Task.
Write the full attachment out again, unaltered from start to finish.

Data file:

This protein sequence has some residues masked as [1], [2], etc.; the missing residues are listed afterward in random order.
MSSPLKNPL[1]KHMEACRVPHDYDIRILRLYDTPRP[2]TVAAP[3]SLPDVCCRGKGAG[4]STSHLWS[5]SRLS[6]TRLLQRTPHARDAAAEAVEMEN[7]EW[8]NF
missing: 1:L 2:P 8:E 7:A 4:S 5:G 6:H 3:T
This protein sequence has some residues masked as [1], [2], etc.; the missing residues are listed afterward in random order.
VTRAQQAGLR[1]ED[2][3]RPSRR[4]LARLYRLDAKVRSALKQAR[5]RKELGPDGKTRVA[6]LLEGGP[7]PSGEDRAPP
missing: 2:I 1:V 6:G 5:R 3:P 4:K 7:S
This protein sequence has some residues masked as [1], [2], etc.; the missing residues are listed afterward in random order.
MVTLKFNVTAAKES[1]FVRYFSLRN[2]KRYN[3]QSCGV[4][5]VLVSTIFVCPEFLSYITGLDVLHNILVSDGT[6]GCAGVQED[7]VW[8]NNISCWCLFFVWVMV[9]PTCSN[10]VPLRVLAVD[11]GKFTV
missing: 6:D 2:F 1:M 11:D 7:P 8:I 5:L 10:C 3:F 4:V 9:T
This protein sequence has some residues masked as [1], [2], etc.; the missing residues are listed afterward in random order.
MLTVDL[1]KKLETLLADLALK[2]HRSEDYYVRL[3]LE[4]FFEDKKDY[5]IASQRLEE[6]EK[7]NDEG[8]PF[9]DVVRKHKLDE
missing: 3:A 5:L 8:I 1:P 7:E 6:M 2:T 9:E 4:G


This protein sequence has some residues masked as [1], [2], etc.; the missing residues are listed afterward in random order.
MSSPLKNPL[1]KHMEACRVPHDYDIRILRLYDTPRP[2]TVAAP[3]SLPDVCCRGKGAG[4]STSHLWS[5]SRLS[6]TRLLQRTPHARDAAAEAVEMEN[7]EW[8]NF
missing: 1:L 2:P 8:E 7:A 4:S 5:G 6:H 3:T
This protein sequence has some residues masked as [1], [2], etc.; the missing residues are listed afterward in random order.
VTRAQQAGLR[1]ED[2][3]RPSRR[4]LARLYRLDAKVRSALKQAR[5]RKELGPDGKTRVA[6]LLEGGP[7]PSGEDRAPP
missing: 2:I 1:V 6:G 5:R 3:P 4:K 7:S
This protein sequence has some residues masked as [1], [2], etc.; the missing residues are listed afterward in random order.
MVTLKFNVTAAKES[1]FVRYFSLRN[2]KRYN[3]QSCGV[4][5]VLVSTIFVCPEFLSYITGLDVLHNILVSDGT[6]GCAGVQED[7]VW[8]NNISCWCLFFVWVMV[9]PTCSN[10]VPLRVLAVD[11]GKFTV
missing: 6:D 2:F 1:M 11:D 7:P 8:I 5:L 10:C 3:F 4:V 9:T
This protein sequence has some residues masked as [1], [2], etc.; the missing residues are listed afterward in random order.
MLTVDL[1]KKLETLLADLALK[2]HRSEDYYVRL[3]LE[4]FFEDKKDY[5]IASQRLEE[6]EK[7]NDEG[8]PF[9]DVVRKHKLDE
missing: 3:A 5:L 8:I 1:P 7:E 6:M 2:T 9:E 4:G